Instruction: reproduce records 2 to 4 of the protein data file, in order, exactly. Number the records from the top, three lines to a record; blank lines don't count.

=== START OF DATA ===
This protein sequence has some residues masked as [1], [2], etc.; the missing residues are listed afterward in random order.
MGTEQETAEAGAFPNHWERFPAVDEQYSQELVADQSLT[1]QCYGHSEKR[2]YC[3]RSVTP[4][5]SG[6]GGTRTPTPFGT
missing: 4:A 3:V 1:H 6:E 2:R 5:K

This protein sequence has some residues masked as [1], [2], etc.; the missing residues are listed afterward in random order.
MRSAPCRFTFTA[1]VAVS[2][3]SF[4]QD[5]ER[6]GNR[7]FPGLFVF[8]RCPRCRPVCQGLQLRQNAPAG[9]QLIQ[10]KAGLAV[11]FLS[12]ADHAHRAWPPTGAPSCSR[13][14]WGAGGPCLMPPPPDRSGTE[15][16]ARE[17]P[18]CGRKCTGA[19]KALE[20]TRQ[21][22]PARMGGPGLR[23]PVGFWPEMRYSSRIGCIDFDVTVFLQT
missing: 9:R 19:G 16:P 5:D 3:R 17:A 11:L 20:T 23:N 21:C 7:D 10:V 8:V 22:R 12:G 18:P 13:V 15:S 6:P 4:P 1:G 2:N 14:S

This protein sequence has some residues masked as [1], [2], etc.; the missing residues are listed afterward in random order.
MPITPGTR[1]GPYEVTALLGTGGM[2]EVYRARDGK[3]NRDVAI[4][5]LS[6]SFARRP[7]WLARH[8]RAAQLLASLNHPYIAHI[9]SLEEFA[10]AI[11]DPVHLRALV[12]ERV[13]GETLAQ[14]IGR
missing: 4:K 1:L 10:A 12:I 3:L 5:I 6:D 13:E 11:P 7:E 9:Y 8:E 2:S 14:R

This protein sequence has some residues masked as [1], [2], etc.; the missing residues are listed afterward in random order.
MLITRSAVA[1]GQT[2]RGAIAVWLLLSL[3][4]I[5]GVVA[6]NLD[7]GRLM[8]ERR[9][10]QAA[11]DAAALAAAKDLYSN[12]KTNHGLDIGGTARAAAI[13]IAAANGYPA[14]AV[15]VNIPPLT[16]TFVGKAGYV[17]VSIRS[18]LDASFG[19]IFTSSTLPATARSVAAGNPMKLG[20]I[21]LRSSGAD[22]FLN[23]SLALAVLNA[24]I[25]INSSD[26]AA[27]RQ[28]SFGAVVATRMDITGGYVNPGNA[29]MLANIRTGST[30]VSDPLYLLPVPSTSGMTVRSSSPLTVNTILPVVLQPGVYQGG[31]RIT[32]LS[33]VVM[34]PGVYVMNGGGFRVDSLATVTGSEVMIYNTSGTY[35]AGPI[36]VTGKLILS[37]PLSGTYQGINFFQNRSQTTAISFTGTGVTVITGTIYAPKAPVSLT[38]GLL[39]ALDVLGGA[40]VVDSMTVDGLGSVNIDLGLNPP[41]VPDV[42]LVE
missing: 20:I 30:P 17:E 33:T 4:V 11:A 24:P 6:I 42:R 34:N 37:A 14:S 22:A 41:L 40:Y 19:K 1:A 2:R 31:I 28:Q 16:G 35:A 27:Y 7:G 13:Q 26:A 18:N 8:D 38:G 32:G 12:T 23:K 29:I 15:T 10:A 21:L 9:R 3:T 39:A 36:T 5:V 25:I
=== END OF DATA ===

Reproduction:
This protein sequence has some residues masked as [1], [2], etc.; the missing residues are listed afterward in random order.
MRSAPCRFTFTA[1]VAVS[2][3]SF[4]QD[5]ER[6]GNR[7]FPGLFVF[8]RCPRCRPVCQGLQLRQNAPAG[9]QLIQ[10]KAGLAV[11]FLS[12]ADHAHRAWPPTGAPSCSR[13][14]WGAGGPCLMPPPPDRSGTE[15][16]ARE[17]P[18]CGRKCTGA[19]KALE[20]TRQ[21][22]PARMGGPGLR[23]PVGFWPEMRYSSRIGCIDFDVTVFLQT
missing: 9:R 19:G 16:P 5:D 3:R 17:A 11:L 20:T 23:N 21:C 7:D 10:V 8:V 22:R 12:G 18:P 13:V 15:S 6:P 4:P 1:G 2:N 14:S

This protein sequence has some residues masked as [1], [2], etc.; the missing residues are listed afterward in random order.
MPITPGTR[1]GPYEVTALLGTGGM[2]EVYRARDGK[3]NRDVAI[4][5]LS[6]SFARRP[7]WLARH[8]RAAQLLASLNHPYIAHI[9]SLEEFA[10]AI[11]DPVHLRALV[12]ERV[13]GETLAQ[14]IGR
missing: 4:K 1:L 10:A 12:I 3:L 5:I 6:D 13:E 11:P 7:E 9:Y 8:E 2:S 14:R

This protein sequence has some residues masked as [1], [2], etc.; the missing residues are listed afterward in random order.
MLITRSAVA[1]GQT[2]RGAIAVWLLLSL[3][4]I[5]GVVA[6]NLD[7]GRLM[8]ERR[9][10]QAA[11]DAAALAAAKDLYSN[12]KTNHGLDIGGTARAAAI[13]IAAANGYPA[14]AV[15]VNIPPLT[16]TFVGKAGYV[17]VSIRS[18]LDASFG[19]IFTSSTLPATARSVAAGNPMKLG[20]I[21]LRSSGAD[22]FLN[23]SLALAVLNA[24]I[25]INSSD[26]AA[27]RQ[28]SFGAVVATRMDITGGYVNPGNA[29]MLANIRTGST[30]VSDPLYLLPVPSTSGMTVRSSSPLTVNTILPVVLQPGVYQGG[31]RIT[32]LS[33]VVM[34]PGVYVMNGGGFRVDSLATVTGSEVMIYNTSGTY[35]AGPI[36]VTGKLILS[37]PLSGTYQGINFFQNRSQTTAISFTGTGVTVITGTIYAPKAPVSLT[38]GLL[39]ALDVLGGA[40]VVDSMTVDGLGSVNIDLGLNPP[41]VPDV[42]LVE
missing: 20:I 30:P 17:E 33:T 4:V 11:A 24:P 6:I 42:R 34:N 37:A 14:S 22:A 41:L 40:Y 19:K 1:A 2:R 31:I 28:Q 16:G 35:A 27:Y 7:G 13:Q 26:A 18:N 8:D 38:G 32:G 12:T 23:K 29:I 15:T 10:A 21:L 9:R 3:T 39:A 36:T 5:V 25:I